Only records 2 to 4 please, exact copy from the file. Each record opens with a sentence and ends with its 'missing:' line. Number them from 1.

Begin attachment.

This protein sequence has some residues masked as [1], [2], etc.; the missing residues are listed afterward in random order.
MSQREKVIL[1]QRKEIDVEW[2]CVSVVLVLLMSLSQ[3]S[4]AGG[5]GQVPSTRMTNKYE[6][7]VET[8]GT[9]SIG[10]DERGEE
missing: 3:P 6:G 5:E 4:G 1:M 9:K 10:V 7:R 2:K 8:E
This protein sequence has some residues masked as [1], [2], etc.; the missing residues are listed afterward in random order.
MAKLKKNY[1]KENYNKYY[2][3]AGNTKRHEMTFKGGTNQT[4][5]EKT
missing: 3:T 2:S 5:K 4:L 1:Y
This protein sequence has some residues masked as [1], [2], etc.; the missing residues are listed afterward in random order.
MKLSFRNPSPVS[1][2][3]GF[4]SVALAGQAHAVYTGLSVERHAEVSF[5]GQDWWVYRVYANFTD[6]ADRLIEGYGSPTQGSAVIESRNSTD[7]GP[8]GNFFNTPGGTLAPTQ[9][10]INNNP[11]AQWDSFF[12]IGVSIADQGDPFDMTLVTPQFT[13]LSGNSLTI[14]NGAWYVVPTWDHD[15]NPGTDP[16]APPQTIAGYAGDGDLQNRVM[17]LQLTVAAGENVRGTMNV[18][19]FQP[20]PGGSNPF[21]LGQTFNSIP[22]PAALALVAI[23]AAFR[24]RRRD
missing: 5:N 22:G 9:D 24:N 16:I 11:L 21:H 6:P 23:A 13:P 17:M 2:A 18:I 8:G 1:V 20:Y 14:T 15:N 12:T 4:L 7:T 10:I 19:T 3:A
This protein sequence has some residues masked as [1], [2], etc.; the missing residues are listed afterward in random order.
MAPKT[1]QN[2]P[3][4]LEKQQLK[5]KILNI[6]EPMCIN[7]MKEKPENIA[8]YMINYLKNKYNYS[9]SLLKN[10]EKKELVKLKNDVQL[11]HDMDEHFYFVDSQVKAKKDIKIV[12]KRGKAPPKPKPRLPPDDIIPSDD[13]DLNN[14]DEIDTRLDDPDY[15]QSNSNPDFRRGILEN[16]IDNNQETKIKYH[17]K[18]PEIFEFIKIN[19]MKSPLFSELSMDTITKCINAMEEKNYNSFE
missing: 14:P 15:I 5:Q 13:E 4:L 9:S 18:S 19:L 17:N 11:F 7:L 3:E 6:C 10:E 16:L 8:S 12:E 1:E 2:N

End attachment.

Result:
This protein sequence has some residues masked as [1], [2], etc.; the missing residues are listed afterward in random order.
MAKLKKNY[1]KENYNKYY[2][3]AGNTKRHEMTFKGGTNQT[4][5]EKT
missing: 3:T 2:S 5:K 4:L 1:Y
This protein sequence has some residues masked as [1], [2], etc.; the missing residues are listed afterward in random order.
MKLSFRNPSPVS[1][2][3]GF[4]SVALAGQAHAVYTGLSVERHAEVSF[5]GQDWWVYRVYANFTD[6]ADRLIEGYGSPTQGSAVIESRNSTD[7]GP[8]GNFFNTPGGTLAPTQ[9][10]INNNP[11]AQWDSFF[12]IGVSIADQGDPFDMTLVTPQFT[13]LSGNSLTI[14]NGAWYVVPTWDHD[15]NPGTDP[16]APPQTIAGYAGDGDLQNRVM[17]LQLTVAAGENVRGTMNV[18][19]FQP[20]PGGSNPF[21]LGQTFNSIP[22]PAALALVAI[23]AAFR[24]RRRD
missing: 5:N 22:G 9:D 24:N 16:I 11:L 21:H 6:P 23:A 13:P 17:M 2:A 18:I 8:G 1:V 20:Y 14:T 15:N 12:T 4:L 7:T 10:I 19:T 3:A
This protein sequence has some residues masked as [1], [2], etc.; the missing residues are listed afterward in random order.
MAPKT[1]QN[2]P[3][4]LEKQQLK[5]KILNI[6]EPMCIN[7]MKEKPENIA[8]YMINYLKNKYNYS[9]SLLKN[10]EKKELVKLKNDVQL[11]HDMDEHFYFVDSQVKAKKDIKIV[12]KRGKAPPKPKPRLPPDDIIPSDD[13]DLNN[14]DEIDTRLDDPDY[15]QSNSNPDFRRGILEN[16]IDNNQETKIKYH[17]K[18]PEIFEFIKIN[19]MKSPLFSELSMDTITKCINAMEEKNYNSFE
missing: 14:P 15:I 5:Q 13:E 4:L 9:S 18:S 19:L 17:N 11:F 7:L 3:E 6:C 10:E 16:L 8:S 12:E 1:E 2:N